Of course,  plenty of merchants make a good living selling items a couple of hundred and over. And there ARE customers who can afford the mid- to higher-priced items. If you feel called upon to play in that sandbox, by all means, take off your shoes and grab your pail!  But tell me, first. Have you socked away the necessary capital to sell these higher-priced items?  (You’ll have to lay the money down first.)  One more caveat:  Higher-priced items are a riskier business. Why?  The potential loss is higher.

Now, let’s look at the opposite end of the spectrum: lower-priced items. This may strike you as odd, but did you know that, in the case of products that are priced lower—under $50, for instance—you’ll have an even more difficult time of it than you would for higher-priced products? Yep!  Now, why is that? Well, first of all, the under-$50 markets which produce large quantities, or volume, will, nine times out of ten, be overseen by huge, well-entrenched outfits—usually importers with substantial capital. Because of the volume, these big guys might not flinch at settling for low profit margins.  So you’ll have the challenge of that sizeable and perhaps lower-priced competition. Also, the lower price range in most markets might not produce the necessary sales quantity or volume to make it worth your while.

If you have examined all the above variables and STILL opt for a mid- to higher-priced OR lower-priced item, than go for it. Give all of us other Amazon buyers a run for our money! (A positive mindset is a powerful ally!)

The Income that Keeps On Giving!

Surely you’ve heard of the gift that keeps on giving. Well, HERE you are actually looking for a slight deviation of that delightful term…you need steady, consistent streams of income.  If you had your druthers, in fact, you’d want a few items that you just KNOW will sell steadily, consistently… 365 days a year.  And while we’re at it, let’s go a bit further…you need something that will sell year-in and year-out.  OK, so you’ve got to shift your thinking a bit.   What do I mean?  Think long-term.  If you happen upon a terrific price on the latest model of some game or gadget, it may not be worth it. Dragon Ball or Xenoverse isn’t guaranteed to sell past the year in which it’s introduced. (Well, it’s not EVER guaranteed to sell, but if you’ve watched buying curves you know that recently released high-tech ware sells pretty well; aficionados and self-proclaimed geeks make it a point to have “the latest”.)  That means that the investment you so carefully plotted will steadily diminish sales-wise; there will be a smaller and smaller buying base for such products. Similarly, seasonal paraphernalia—like decorations or even very summery or very wintery stuff—has a short “shelf life’.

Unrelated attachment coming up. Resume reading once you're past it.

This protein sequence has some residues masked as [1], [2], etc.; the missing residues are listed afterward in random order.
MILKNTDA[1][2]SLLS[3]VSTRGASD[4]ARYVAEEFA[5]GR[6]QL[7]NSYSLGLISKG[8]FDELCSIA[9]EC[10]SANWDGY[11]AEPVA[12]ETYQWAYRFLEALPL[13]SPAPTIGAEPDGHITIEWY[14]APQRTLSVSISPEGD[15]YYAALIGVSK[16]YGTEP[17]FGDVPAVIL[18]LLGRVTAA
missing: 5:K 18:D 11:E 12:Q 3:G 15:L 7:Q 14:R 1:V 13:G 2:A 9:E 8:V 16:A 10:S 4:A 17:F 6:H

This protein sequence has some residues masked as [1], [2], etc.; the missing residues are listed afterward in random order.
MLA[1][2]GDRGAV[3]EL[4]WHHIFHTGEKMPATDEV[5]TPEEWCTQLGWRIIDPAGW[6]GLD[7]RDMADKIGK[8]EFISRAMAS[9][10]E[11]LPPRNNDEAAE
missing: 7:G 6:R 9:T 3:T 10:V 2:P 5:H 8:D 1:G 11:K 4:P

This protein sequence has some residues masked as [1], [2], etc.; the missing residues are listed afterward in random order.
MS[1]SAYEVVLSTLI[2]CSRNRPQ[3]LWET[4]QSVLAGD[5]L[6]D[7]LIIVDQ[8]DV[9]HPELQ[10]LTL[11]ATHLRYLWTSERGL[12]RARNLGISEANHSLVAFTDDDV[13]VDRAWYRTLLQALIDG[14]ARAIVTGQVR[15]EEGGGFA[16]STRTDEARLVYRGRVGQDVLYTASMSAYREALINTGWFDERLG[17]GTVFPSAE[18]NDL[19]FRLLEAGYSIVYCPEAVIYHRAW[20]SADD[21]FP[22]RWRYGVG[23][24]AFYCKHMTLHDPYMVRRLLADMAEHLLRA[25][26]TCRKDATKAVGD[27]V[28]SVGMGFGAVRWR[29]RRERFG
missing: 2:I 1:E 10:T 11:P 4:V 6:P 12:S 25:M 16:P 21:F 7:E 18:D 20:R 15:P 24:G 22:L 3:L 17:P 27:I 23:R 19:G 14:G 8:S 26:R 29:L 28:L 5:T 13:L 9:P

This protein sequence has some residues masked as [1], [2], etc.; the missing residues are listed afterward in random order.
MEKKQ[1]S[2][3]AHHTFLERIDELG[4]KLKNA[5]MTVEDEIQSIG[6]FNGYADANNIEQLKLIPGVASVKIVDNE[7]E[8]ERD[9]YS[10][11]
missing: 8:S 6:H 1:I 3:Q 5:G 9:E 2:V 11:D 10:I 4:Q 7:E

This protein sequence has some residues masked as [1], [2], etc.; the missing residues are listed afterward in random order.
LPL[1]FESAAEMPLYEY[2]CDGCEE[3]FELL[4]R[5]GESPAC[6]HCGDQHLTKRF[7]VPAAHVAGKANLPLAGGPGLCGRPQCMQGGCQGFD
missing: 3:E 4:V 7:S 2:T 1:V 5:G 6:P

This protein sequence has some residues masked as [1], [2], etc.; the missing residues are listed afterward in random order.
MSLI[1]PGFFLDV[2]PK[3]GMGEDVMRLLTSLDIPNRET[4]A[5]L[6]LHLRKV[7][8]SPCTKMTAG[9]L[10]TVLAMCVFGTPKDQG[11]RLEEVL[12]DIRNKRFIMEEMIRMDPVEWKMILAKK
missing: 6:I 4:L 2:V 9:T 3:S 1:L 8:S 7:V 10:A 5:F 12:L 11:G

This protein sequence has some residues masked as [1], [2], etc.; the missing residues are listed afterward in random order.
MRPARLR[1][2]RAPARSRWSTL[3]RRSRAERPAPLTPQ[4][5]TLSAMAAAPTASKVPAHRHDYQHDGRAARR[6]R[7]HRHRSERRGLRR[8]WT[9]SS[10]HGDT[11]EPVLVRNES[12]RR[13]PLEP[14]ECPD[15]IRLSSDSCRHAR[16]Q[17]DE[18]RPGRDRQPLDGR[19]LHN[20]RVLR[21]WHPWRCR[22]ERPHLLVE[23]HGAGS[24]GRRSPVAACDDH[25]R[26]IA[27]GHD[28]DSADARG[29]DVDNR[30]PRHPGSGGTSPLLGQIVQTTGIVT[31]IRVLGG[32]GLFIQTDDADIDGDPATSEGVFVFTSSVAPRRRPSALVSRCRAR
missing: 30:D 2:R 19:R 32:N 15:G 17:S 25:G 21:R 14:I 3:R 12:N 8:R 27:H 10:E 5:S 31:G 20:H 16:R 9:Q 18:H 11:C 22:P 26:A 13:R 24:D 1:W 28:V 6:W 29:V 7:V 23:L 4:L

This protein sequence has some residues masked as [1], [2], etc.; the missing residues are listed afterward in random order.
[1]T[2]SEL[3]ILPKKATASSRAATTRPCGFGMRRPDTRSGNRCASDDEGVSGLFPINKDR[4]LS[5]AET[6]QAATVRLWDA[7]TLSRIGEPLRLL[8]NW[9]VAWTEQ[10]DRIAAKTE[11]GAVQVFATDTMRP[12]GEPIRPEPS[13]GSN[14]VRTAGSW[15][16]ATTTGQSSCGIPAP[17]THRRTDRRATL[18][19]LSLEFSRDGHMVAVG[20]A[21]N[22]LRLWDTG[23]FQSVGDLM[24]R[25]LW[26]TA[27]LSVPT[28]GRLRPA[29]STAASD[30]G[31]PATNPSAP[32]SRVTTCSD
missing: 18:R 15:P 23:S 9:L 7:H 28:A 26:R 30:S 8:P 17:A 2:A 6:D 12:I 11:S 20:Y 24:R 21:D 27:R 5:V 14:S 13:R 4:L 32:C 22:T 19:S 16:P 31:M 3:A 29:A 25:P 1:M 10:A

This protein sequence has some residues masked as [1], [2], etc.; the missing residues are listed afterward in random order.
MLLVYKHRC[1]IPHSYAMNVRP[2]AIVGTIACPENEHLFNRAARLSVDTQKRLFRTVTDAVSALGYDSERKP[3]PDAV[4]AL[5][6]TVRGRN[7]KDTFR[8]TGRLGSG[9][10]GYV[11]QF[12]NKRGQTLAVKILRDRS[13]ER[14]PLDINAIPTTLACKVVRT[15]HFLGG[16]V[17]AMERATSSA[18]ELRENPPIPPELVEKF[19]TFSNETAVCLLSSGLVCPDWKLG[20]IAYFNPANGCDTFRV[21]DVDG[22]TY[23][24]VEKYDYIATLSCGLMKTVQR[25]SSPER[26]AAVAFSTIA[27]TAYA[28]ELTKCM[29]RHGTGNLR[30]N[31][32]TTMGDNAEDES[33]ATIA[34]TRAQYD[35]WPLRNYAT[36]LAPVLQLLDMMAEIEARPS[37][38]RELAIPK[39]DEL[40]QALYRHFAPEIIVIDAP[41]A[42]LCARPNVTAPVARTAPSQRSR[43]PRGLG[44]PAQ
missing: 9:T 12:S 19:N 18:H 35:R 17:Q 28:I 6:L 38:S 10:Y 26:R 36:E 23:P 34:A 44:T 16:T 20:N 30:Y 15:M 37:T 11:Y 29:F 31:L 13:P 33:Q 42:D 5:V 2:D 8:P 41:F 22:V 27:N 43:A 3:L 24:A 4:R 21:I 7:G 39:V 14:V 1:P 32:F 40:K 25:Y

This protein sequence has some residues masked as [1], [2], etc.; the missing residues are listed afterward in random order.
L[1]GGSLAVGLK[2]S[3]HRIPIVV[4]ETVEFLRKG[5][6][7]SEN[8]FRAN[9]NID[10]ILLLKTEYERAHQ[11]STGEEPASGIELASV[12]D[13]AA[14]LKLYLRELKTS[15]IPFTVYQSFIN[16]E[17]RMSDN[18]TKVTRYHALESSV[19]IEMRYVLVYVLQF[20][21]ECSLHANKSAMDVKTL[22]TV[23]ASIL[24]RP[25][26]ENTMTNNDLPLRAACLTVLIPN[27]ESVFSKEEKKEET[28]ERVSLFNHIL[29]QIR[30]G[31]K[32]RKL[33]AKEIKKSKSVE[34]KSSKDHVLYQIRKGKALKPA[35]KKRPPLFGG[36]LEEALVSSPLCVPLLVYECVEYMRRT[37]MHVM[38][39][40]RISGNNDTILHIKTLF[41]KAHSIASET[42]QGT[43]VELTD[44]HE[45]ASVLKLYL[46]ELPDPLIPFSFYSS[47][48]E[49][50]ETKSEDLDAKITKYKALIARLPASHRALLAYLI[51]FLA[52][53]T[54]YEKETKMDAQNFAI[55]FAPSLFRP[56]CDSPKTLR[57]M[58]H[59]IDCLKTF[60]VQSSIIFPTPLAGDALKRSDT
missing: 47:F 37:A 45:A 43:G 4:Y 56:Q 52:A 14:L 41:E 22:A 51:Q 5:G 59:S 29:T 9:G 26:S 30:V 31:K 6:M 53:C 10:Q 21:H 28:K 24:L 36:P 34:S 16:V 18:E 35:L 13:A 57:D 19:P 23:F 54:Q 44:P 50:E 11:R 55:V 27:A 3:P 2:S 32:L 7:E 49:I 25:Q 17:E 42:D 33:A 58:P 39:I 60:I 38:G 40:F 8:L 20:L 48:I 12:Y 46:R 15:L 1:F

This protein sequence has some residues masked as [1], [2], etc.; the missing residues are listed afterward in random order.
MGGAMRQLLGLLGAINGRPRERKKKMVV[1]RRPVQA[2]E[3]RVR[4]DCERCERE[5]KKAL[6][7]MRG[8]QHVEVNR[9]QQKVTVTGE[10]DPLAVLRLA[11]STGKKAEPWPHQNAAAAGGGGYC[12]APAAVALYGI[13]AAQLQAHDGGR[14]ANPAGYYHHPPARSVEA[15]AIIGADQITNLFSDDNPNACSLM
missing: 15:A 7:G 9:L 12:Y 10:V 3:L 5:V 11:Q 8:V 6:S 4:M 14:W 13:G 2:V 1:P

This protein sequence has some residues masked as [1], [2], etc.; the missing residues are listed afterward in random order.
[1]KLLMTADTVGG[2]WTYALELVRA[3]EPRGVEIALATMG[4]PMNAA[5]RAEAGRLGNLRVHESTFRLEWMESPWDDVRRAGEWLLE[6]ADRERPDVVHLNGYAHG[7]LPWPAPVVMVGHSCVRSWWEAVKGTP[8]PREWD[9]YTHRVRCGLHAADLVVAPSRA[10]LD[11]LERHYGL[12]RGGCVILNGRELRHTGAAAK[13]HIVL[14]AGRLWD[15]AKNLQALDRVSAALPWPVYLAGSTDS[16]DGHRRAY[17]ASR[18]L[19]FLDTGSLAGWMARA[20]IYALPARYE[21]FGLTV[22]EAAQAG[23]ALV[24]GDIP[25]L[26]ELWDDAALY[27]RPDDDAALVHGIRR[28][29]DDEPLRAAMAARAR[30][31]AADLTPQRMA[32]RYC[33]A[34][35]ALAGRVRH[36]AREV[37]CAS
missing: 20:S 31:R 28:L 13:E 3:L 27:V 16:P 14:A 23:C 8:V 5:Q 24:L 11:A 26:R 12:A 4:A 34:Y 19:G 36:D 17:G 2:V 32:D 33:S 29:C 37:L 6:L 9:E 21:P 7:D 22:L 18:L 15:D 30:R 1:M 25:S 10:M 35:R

Set Your Sales Price Much Higher Than Your Purchase Price.

There are e-commerce merchants that won’t even consider purchasing an item if it cannot be sold for a 100% markup; that means you’d be looking at a 50% margin. Many vendors base their decision on what they expect to make in any given time frame.  If, after factoring in your costs and labor for YOUR particular time frame, you decide you can live with less in your pocket than a 50% margin, just remember to calculate those “empty” periods when there will be either slow sales or no sales. Have enough of a cushion to support yourself during a spate of slow times.

Physical Specs:  Think Tiny and Light.